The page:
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Molecular Characterization Of Stec In Nigeria
Author: Olowe Oa, Aboderin Bw, Idris Oo, Mabayoje Vo, Opaleye Oo, Adekunle Oc, Olowe Ra, Akinduti Pa, Ojurongbe O
Publisher: Derivative Works
7 pages
One time payment: €0.00
Required subscription: Free
Type of publication: Article
ISBN/ISSN: 1178-6973
DOI: 10.2147/66268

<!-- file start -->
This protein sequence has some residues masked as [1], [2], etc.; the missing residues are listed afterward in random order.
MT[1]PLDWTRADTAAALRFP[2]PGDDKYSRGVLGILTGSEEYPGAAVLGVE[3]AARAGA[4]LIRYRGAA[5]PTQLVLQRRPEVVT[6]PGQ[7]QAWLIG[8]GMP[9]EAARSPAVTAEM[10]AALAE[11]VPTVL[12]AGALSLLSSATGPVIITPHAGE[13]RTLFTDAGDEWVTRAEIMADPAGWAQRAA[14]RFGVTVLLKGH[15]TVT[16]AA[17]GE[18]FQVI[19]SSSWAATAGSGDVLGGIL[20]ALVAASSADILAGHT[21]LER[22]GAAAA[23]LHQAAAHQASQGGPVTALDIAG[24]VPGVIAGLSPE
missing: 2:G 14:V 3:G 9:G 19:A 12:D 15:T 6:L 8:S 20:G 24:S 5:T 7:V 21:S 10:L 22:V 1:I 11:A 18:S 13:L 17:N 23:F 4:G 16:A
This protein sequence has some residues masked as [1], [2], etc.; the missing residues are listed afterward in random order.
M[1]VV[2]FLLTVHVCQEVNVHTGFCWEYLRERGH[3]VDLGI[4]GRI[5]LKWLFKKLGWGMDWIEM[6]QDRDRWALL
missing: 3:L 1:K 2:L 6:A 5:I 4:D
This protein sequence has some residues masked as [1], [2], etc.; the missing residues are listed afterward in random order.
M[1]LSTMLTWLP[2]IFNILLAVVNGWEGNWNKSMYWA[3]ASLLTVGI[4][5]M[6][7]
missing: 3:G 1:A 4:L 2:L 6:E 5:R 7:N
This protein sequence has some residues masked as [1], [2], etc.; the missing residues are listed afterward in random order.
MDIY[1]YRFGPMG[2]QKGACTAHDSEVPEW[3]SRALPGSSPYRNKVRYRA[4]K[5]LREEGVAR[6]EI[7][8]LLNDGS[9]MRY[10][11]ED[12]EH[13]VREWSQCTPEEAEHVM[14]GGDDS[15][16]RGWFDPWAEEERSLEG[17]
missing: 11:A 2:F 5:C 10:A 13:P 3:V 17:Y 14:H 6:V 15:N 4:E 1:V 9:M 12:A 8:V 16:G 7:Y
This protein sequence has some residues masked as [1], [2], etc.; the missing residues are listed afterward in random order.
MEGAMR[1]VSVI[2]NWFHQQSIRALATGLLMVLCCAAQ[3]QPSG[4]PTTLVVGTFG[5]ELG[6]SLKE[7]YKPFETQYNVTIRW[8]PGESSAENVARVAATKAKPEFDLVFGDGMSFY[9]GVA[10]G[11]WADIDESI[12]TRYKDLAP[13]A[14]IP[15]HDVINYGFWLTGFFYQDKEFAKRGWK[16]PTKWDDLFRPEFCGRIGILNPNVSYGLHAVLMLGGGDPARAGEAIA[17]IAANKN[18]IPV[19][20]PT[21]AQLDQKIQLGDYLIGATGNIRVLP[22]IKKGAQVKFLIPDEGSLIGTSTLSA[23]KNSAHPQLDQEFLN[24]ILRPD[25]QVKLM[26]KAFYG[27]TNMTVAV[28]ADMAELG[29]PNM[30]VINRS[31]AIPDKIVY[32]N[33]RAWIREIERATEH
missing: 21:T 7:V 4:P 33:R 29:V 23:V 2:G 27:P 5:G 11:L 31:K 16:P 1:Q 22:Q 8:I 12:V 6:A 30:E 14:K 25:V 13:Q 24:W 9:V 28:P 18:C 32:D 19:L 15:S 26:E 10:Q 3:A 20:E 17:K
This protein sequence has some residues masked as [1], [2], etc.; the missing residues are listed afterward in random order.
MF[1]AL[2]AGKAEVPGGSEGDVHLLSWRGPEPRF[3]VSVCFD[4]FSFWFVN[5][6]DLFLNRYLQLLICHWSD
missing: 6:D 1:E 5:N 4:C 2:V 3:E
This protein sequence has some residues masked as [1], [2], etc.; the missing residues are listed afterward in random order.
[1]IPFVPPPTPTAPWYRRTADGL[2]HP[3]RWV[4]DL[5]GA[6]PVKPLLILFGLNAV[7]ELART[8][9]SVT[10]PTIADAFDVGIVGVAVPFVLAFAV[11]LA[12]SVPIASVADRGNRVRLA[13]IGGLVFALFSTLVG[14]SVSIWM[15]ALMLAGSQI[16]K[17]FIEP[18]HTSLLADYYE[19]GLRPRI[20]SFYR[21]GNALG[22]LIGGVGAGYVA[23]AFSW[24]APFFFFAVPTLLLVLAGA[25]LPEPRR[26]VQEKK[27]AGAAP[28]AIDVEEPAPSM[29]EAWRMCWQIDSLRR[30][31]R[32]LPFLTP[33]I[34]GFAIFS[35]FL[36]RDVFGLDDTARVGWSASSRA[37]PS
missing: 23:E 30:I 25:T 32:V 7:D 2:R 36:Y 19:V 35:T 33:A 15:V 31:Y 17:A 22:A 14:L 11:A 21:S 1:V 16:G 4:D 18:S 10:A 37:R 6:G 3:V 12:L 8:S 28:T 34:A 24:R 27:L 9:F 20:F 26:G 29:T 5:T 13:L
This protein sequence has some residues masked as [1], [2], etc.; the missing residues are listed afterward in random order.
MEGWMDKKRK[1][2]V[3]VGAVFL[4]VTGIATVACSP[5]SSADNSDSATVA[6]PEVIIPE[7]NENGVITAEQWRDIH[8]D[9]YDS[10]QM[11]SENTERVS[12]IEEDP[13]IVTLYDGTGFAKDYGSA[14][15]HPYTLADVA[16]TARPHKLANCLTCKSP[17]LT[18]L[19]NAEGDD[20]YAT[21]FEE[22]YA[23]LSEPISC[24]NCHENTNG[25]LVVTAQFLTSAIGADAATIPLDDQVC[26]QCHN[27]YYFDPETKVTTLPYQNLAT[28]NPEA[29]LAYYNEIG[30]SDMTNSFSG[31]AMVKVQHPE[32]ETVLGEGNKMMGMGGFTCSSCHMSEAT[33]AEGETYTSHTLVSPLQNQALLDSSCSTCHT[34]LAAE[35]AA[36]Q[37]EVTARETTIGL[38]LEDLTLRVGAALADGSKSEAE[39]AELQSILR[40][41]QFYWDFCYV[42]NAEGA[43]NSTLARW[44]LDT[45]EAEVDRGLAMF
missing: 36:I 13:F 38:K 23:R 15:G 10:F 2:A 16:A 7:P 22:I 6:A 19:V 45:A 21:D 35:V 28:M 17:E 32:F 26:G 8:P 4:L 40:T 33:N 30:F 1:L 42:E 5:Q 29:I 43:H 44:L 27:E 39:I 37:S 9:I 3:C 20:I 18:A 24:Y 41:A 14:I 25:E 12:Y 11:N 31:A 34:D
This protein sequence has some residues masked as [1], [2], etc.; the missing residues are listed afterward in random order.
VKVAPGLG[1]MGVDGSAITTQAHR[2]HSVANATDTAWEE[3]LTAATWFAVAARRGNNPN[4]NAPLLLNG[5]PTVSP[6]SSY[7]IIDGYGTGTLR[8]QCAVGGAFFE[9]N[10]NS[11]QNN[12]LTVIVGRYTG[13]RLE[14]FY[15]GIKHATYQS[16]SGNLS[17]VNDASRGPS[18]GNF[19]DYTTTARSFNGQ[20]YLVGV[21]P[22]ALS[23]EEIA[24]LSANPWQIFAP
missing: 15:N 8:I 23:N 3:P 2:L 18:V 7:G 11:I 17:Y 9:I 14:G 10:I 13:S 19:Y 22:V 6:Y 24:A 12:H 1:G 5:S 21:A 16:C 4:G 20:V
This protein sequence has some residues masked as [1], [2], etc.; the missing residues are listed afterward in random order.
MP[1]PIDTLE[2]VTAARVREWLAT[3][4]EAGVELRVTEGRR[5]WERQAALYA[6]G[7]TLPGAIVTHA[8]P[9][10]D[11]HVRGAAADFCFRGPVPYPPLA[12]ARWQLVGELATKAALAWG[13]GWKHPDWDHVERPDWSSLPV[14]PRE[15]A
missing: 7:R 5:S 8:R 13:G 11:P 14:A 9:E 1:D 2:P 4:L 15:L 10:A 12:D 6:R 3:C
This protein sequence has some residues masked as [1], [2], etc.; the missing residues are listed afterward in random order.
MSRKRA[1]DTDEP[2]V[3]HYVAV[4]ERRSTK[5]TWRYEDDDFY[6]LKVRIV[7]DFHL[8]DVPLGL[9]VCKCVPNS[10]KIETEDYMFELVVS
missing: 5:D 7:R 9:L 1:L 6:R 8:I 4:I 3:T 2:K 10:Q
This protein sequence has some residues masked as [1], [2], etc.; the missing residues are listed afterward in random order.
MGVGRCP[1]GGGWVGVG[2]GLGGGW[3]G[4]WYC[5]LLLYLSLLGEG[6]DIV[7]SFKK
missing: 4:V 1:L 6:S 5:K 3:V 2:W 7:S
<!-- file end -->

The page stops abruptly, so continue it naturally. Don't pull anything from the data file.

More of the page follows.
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Purpose: To characterize the prevalence of hemolytic Shiga toxin-producing Escherichia coli (STEC) with a multidrug-resistant pattern in different age groups in Abeokuta, Nigeria. Methods: Nonrepetitive E. coli isolates were collected from 202 subjects with or without evidence of diarrhea. Each isolate was biochemically identified and antimicrobial susceptibility testing was performed using the disk diffusion method. A sorbitol fermentation test of all the E. coli isolates was done and the minimum inhibitory concentration of suspected STEC was measured by the standard broth microdilution method to determine antibiotic resistance. The genotypes of stx1, stx2, and hlyA were determined by polymerase chain reaction assay. Results: The majority of subjects were aged $40 years (41.6%) and were female (61.9%). Of the 202 subjects, 86.1% had STEC isolates (P,0.05). A high rate of STEC isolates resistant to amoxicillin (90.6%), cefotaxime (77.7%), and cefuroxime (75.7%) was observed. Resistance to amoxicillin, gentamicin, and cefotaxime was demonstrated with a minimum inhibitory concentration .16 µg/mL in 13.9%, 11.4%, and 10.4% of the isolates, respectively. The prevalence of stx1, stx2, and hlyA was 13.9%, 6.9%, and 2.0%, respectively; 5.5% of stx1 were in the 0–10-year-old age group, 3.5% of stx2 were aged $40 and above, and 1.0% of the hlyA isolates were in the 0–10-year-old age group. Conclusion: The prevalence of virulent STEC is a public health concern. The use of polymerase chain reaction assay should aid quick detection of this virulent serotype and help curb the severe epidemic of human diseases associated with STEC infections.

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